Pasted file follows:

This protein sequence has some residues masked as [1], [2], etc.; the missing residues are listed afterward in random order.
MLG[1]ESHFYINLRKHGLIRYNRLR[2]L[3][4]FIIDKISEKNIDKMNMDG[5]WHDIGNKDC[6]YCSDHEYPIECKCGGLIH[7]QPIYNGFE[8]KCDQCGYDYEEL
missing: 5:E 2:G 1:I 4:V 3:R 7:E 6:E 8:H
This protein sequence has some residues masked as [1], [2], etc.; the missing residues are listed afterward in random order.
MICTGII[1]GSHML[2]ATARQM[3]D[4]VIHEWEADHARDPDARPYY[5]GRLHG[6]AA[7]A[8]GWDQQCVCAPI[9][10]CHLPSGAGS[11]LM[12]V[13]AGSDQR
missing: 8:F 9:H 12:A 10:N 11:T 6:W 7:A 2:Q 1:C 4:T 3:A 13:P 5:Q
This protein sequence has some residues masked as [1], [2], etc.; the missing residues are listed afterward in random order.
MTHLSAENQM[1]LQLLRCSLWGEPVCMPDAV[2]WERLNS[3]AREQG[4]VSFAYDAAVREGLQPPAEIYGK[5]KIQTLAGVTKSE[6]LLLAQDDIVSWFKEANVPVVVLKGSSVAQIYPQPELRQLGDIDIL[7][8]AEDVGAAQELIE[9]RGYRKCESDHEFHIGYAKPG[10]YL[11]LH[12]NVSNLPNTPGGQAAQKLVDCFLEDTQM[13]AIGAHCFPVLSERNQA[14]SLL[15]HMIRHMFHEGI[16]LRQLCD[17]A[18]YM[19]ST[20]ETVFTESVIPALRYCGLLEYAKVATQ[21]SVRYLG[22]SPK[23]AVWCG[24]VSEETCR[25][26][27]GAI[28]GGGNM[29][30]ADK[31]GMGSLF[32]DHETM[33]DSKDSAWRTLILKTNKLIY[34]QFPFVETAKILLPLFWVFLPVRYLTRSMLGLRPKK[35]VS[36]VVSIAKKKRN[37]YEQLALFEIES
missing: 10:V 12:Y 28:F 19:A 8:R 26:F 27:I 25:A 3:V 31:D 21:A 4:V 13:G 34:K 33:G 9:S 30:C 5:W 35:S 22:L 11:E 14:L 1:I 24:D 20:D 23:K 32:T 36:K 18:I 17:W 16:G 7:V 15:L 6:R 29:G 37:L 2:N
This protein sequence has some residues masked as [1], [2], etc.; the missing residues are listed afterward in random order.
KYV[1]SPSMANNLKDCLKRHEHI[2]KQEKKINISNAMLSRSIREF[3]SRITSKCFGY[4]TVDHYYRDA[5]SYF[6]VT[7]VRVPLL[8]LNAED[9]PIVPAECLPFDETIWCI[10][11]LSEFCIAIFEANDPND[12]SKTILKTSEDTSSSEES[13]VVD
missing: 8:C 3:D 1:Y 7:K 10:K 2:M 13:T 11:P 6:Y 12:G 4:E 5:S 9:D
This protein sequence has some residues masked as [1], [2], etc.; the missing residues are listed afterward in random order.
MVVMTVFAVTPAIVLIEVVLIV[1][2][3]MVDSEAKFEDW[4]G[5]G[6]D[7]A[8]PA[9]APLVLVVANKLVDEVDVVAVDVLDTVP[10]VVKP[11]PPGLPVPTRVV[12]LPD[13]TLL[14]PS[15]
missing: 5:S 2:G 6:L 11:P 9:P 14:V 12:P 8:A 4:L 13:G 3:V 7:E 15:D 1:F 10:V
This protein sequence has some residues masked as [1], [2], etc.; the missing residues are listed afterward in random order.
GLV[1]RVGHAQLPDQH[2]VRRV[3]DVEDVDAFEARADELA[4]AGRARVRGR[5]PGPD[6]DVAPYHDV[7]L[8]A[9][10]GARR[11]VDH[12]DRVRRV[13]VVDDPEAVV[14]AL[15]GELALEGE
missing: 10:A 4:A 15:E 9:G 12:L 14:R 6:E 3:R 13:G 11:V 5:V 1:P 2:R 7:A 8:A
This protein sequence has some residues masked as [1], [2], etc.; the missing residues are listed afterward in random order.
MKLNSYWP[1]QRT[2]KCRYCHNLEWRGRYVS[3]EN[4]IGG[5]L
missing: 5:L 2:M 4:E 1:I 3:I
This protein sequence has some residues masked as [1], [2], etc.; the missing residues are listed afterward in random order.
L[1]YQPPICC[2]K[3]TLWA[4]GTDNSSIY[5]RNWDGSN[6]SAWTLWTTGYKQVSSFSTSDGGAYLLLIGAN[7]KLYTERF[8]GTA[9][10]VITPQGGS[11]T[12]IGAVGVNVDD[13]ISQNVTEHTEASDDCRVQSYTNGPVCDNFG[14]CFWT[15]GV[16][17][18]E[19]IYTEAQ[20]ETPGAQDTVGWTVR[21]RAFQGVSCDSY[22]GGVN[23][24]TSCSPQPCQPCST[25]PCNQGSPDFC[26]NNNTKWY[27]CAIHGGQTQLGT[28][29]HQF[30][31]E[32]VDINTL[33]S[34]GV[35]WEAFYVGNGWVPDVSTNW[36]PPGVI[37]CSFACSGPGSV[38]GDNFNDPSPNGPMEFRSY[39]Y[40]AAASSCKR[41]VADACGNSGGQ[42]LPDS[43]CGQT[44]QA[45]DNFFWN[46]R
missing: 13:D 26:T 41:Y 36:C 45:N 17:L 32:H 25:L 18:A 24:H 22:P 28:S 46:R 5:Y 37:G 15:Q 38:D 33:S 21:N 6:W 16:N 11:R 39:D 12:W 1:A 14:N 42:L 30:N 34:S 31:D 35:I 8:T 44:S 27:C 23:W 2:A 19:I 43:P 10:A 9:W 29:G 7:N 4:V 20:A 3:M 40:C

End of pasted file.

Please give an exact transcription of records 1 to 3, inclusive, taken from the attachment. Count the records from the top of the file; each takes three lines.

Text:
This protein sequence has some residues masked as [1], [2], etc.; the missing residues are listed afterward in random order.
MLG[1]ESHFYINLRKHGLIRYNRLR[2]L[3][4]FIIDKISEKNIDKMNMDG[5]WHDIGNKDC[6]YCSDHEYPIECKCGGLIH[7]QPIYNGFE[8]KCDQCGYDYEEL
missing: 5:E 2:G 1:I 4:V 3:R 7:E 6:E 8:H
This protein sequence has some residues masked as [1], [2], etc.; the missing residues are listed afterward in random order.
MICTGII[1]GSHML[2]ATARQM[3]D[4]VIHEWEADHARDPDARPYY[5]GRLHG[6]AA[7]A[8]GWDQQCVCAPI[9][10]CHLPSGAGS[11]LM[12]V[13]AGSDQR
missing: 8:F 9:H 12:A 10:N 11:T 6:W 7:A 2:Q 1:C 4:T 3:A 13:P 5:Q
This protein sequence has some residues masked as [1], [2], etc.; the missing residues are listed afterward in random order.
MTHLSAENQM[1]LQLLRCSLWGEPVCMPDAV[2]WERLNS[3]AREQG[4]VSFAYDAAVREGLQPPAEIYGK[5]KIQTLAGVTKSE[6]LLLAQDDIVSWFKEANVPVVVLKGSSVAQIYPQPELRQLGDIDIL[7][8]AEDVGAAQELIE[9]RGYRKCESDHEFHIGYAKPG[10]YL[11]LH[12]NVSNLPNTPGGQAAQKLVDCFLEDTQM[13]AIGAHCFPVLSERNQA[14]SLL[15]HMIRHMFHEGI[16]LRQLCD[17]A[18]YM[19]ST[20]ETVFTESVIPALRYCGLLEYAKVATQ[21]SVRYLG[22]SPK[23]AVWCG[24]VSEETCR[25][26][27]GAI[28]GGGNM[29][30]ADK[31]GMGSLF[32]DHETM[33]DSKDSAWRTLILKTNKLIY[34]QFPFVETAKILLPLFWVFLPVRYLTRSMLGLRPKK[35]VS[36]VVSIAKKKRN[37]YEQLALFEIES
missing: 10:V 12:Y 28:F 19:A 8:R 26:F 27:I 25:A 3:V 31:D 21:A 4:V 13:G 34:K 33:G 9:S 30:C 5:W 35:S 22:L 11:E 14:L 1:I 24:D 20:D 23:K 32:T 36:K 18:I 17:W 16:G 7:V 15:L 6:R 29:G 37:L 2:N